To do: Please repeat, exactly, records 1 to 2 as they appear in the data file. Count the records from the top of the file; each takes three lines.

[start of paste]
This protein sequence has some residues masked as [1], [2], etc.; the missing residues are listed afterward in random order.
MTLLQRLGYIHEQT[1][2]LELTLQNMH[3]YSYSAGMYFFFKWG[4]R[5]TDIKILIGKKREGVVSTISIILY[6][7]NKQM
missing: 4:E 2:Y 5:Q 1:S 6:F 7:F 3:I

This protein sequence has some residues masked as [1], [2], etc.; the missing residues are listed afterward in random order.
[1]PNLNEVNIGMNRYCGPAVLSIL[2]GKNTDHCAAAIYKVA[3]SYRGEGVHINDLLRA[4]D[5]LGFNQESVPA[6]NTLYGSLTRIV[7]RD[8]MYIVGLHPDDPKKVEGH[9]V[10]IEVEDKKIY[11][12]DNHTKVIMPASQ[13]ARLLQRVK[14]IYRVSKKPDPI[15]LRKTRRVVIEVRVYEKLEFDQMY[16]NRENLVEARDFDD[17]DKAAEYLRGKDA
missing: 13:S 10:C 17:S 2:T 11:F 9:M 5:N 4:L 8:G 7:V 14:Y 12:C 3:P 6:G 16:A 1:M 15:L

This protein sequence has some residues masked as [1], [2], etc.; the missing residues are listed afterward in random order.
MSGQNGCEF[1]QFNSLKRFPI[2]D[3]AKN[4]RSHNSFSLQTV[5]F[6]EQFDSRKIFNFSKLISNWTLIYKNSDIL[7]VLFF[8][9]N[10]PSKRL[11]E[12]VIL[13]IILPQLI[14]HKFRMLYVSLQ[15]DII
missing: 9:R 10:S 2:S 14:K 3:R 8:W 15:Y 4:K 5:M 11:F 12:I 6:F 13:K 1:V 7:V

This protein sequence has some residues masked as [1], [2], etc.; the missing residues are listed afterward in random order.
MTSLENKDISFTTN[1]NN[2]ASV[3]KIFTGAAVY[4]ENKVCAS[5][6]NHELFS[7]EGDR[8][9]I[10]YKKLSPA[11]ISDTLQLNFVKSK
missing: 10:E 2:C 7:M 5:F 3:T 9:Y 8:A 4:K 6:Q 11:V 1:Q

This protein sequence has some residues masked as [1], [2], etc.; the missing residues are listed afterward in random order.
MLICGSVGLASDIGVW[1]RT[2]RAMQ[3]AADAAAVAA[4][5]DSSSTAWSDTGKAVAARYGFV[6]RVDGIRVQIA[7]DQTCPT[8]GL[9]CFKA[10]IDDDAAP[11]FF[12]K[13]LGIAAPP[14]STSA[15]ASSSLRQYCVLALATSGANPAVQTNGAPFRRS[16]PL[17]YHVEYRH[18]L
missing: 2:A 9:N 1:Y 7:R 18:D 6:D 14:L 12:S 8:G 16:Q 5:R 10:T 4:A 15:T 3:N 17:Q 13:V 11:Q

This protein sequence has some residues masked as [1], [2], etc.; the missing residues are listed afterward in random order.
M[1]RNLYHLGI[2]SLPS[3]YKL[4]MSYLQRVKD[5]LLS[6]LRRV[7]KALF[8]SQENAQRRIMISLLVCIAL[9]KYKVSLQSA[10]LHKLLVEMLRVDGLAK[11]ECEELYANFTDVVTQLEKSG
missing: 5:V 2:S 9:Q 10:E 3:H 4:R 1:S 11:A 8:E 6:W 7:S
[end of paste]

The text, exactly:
This protein sequence has some residues masked as [1], [2], etc.; the missing residues are listed afterward in random order.
MTLLQRLGYIHEQT[1][2]LELTLQNMH[3]YSYSAGMYFFFKWG[4]R[5]TDIKILIGKKREGVVSTISIILY[6][7]NKQM
missing: 4:E 2:Y 5:Q 1:S 6:F 7:F 3:I

This protein sequence has some residues masked as [1], [2], etc.; the missing residues are listed afterward in random order.
[1]PNLNEVNIGMNRYCGPAVLSIL[2]GKNTDHCAAAIYKVA[3]SYRGEGVHINDLLRA[4]D[5]LGFNQESVPA[6]NTLYGSLTRIV[7]RD[8]MYIVGLHPDDPKKVEGH[9]V[10]IEVEDKKIY[11][12]DNHTKVIMPASQ[13]ARLLQRVK[14]IYRVSKKPDPI[15]LRKTRRVVIEVRVYEKLEFDQMY[16]NRENLVEARDFDD[17]DKAAEYLRGKDA
missing: 13:S 10:C 17:S 2:T 11:F 9:M 5:N 4:L 8:G 7:V 14:Y 12:C 3:P 6:G 16:A 1:M 15:L